Craftiness, baking and other lovely things.

Sunday, 29 July 2018

Post pattern limbo

 Whirligan, a cardigan made with Scheepjes Whirl
Whirligan in Scheepjes Whirl Dandelion Munchies
Yesterday I published my latest design, the Whirligan Cardigan.  A new launch is always very exciting, especially when you see your pattern on the Hot Right Now list on Ravelry.

But this morning, I feel a bit flat and in limbo.  This is the moment when I doubt myself and wonder if I have any more designs in me.  I start to worry that I've used them all up and this latest design was also my last design.

I've been here before, after the publication of each new design, and each time I get past it and find lots of new ideas bubbling up.  The trick is not to force it, to give myself a little time.  Tidying up all the mess I create when I create helps - all the notebooks, sketchpads and yarny mess that slowly builds around me as I work makes it impossible to focus on anything new so the first thing to do is to have a good declutter and sort out, open my sketchpad to a new page and arrange it neatly with a sharpened pencil.

After that, the best thing I can do is something completely different.  I hear that Mama Mia 2 is out at the cinema and I have a teenager who would love to come and see it with me.  Nothing like a couple of hours of Abba songs to clear the mind!

Monday, 18 June 2018

Monthly make: June 2018 - planning

Earlier this month, after looking at my wardrobe and my fabric stash, I started to make sewing plans and set myself the goal of making an outfit a month; that is, to sew a dress (or top and skirt) and crochet or knit an accessory for it.  That'll likely be mostly cardigans as I am a bit of a collector.  The dress and cardi combo is my go to.

My June makes are underway.  My stash gave me a metre of Cath Kidston cotton duck, bought quite some time ago with vague plans to make seat pads for the kitchen chairs.  That never happened, probably because I sensibly decided that with my messy lot they'd be ruined in about a week.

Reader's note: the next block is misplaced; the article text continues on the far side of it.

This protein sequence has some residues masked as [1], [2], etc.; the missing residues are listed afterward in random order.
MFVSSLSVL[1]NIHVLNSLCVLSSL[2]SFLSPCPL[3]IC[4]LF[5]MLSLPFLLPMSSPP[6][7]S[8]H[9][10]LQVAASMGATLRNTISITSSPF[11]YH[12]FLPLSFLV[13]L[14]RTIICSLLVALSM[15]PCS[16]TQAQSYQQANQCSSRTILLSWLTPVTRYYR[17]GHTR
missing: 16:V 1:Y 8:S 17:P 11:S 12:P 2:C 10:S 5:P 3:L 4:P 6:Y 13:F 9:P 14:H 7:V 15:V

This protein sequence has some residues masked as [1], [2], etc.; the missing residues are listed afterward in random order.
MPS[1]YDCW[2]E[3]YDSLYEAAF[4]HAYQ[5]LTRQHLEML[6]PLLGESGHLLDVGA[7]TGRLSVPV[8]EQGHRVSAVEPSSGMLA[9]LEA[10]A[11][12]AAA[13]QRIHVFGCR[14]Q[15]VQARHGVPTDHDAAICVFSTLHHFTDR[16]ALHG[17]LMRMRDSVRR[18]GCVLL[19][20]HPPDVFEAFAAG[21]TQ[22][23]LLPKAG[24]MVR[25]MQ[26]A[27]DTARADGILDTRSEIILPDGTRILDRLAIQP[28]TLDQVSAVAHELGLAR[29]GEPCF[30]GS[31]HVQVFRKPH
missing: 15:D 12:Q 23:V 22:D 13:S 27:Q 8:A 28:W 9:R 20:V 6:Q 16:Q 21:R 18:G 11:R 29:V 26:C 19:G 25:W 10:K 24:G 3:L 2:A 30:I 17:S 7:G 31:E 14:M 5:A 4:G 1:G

A metre isn't very much, even for a wide fabric like this, but with some clever and economical cutting, and accepting that I might have to add a contrast band at the hem (I'm not a fan of the super mini), I can squeeze out a Colette Hazel.

Photo is by Colette Media - find the pattern here 

I'll use a lightweight cotton for the facings and pockets, but that's a good thing as the cotton duck is quite weighty.  It's mostly cut out and I'm hoping to start sewing later today.

To wear with it, because every day needs a cardigan companion, I'm working on a new design (with pattern to be published later) and using gorgeously sunny Sirdar Pattercakes in shades of yellow, with perhaps a little hint of that fabulous pink.

Updates soon, I hope.  Is anyone else making outfits this summer?

Tuesday, 22 May 2018

I made my clothes

Wearing summer at the moment - sunshine cardigan and flowers on my dress

Anyone following the crafty side of social media knows it's Me Made May.  I say anyone, it passed me by for the first three weeks of the month, but when I finally looked up from life long enough to notice, I realised that I've been wearing me-made quite a lot this month. 

The dress above is my go to at the moment, but when it's in the wash I have a few others that get an outing.  And, of course, I have a small stash of 3m lengths (the 'dress length' cut) of some quite lovely fabrics waiting for me to sew them up into something delightful.  I think that might have to happen next week during half term, when my youngest is going to have a couple of days with nanny.  (The other two don't need me during school holidays except as a food provider and occasional taxi driver.  They seem to have gone from needy toddlers to almost independent almost adults in less time than it takes to sew on a button.)

Anyway, back to what I was saying before I digressed and lost several minutes pondering how fast children grow.  What I don't have is beautiful me made cardigans.  Well I do, I have one, but it's in an odd colour that doesn't really work with anything else in my wardrobe.  It got me thinking about how I plan (or obviously don't) plan my making of clothes.  Ideally, I would make a dress at the weekend and then knit up a cardigan to wear with it during the evenings of the following weeks.  But knitting takes quite a lot longer than sewing a dress and I already have a lot of WIPs in my basket.  Still, I really like the idea and as I've got older my patience with projects that are more long term has grown.  I also, rather excitingly, have the possibility of crocheting a cardigan, even designing one myself.  I'm a crochet designer.  I can do that.

Watch this space.  But don't hold your breath whilst you're watching.  Like I said, knitting and crochet take a bit longer than sewing.

Friday, 23 March 2018

Friday... time to make ice cream

A tea cup is perfect for serving ice cream and now I have the
perfect  excuse to buy more beautiful little tea cups.
So we started a very sweet tradition here, making ice cream to welcome the weekend. 

Of course, I know that lots of the ice cream at the supermarket is absolutely fine for a gluten free diet, but I stumbled across the most simple and delicious ice cream recipe on Pinterest.  I'm not linking to one particular version here because there are so many of them.  Instead, I'm sharing my version of it.